Evaluating programme-wide course redevelopment within a learning management system
Keywords:Course Design, Online Learning, Blended Learning, Learning Management System
Introduction: Effective course design within the architecture of a learning management system (LMS) is crucial for achieving high-quality learning outcomes in blended and online courses (Bollinger & Martin, 2021; Spiceland et al., 2015; Vaughan, 2010). Implementing a consistent visual design template across multiple courses can promote student engagement and achievement of learning objectives (Ralston-Berg & Braatz, 2021). Other elements of effective course design include clear instructions, structured learning activities, and effective mechanisms for interaction and feedback (Baldwin et al., 2018; Martin et al., 2021).
Method: A comprehensive redesign was conducted of the LMS component of 34 undergraduate course instances (20 blended on-campus courses; 14 online distance courses) across three programmes in the science and health faculties at a New Zealand university. The redesigned template aimed to improve the clarity and ease of navigation to important course information, structure student learning tasks, and provide a foundation for effective course delivery. The initial phase involved creating and testing the template. This was subsequently presented to faculty as a means to cultivate commitment and collaboration among academics, academic support teams, and administrative staff. The template was designed to minimise cognitive load to promote comprehension and retention (Schnotz & Kürschner, 2007). It incorporated evidence-based course components based on principles of effective course design, including detailed and comprehensive information on the course and assessments; weekly modules with clearly stated learning outcomes, task lists, lecture slides and recording links, required readings, tutorial and lab materials; assessment requirements; supplementary materials; and links to available course support (Bollinger & Martin, 2021). While maintaining a standardised visual design, the template was flexible to accommodate the specific needs of individual courses.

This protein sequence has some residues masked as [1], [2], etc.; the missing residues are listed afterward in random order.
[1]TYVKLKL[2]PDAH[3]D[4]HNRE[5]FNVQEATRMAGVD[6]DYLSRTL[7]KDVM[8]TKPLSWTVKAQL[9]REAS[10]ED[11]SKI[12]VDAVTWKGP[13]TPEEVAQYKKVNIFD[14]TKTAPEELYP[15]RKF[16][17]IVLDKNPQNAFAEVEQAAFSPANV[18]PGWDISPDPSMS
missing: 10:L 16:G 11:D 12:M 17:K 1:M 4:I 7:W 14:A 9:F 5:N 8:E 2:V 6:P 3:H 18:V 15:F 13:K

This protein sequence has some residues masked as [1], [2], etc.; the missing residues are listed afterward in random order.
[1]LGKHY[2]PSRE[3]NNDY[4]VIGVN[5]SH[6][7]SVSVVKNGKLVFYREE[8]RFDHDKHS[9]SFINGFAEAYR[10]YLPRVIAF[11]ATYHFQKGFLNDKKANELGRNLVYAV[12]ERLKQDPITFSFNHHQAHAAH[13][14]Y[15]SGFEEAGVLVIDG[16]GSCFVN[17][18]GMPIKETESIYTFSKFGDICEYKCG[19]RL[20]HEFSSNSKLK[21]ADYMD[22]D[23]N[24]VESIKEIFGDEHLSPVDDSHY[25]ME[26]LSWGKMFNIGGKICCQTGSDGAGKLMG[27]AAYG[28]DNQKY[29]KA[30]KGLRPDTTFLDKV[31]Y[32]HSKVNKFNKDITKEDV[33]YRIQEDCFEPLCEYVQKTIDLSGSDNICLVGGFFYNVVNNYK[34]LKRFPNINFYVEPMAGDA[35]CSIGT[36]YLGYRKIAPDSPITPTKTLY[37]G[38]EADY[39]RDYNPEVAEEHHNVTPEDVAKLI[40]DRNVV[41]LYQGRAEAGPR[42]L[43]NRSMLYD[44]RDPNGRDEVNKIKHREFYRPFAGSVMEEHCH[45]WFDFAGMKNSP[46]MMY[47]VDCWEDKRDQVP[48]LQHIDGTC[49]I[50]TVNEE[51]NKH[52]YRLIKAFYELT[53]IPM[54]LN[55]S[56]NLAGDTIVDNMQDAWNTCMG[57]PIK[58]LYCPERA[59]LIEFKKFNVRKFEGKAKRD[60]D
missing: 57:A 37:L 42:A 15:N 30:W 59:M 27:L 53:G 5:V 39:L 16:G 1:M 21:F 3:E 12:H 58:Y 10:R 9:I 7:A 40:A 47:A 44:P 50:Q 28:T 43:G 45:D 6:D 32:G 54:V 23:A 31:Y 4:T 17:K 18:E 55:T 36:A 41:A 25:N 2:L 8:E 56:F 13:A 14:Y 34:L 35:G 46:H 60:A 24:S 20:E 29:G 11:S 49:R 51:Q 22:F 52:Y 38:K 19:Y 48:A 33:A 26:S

Results and Discussion: An evaluation of the impact of the redesign project will be conducted. Data sources will include student surveys administered midway through and at the end of each course, as well as coded feedback from academic and support staff. The effect of the redesign on key student and instructor outcomes will be analysed. Based on research on effective blended and online course design, we expect our evaluation will uncover systematic benefits to student experience as measured by perceptions of course organisation and engagement of course material. For instructors, we anticipate that the standardised template will reduce time on administrative activities such as answering student emails, allowing them to focus on higher-value tasks.
Conclusion: This study aims to provide valuable insights into effective practises for course design that promote student engagement and the achievement of intended learning outcomes. The project aligns with Ascilite 2023 subthemes. The focus on effective course design relates to subtheme 3 on digital pedagogy. Designing an effective online component of blended courses represents a key challenge for educators in a digital world. Additionally, the collaborations between academics, administrators, and support staff reflect subtheme 2 on building deeper partnerships within an institution. By evaluating a programme focused on enhancing blended learning through partnership and pedagogical research, this study will offer critical perspectives on key issues in teaching and learning in a digital world.
Copyright (c) 2023 Cameron Hooson-Smith, Kieran James Williamson
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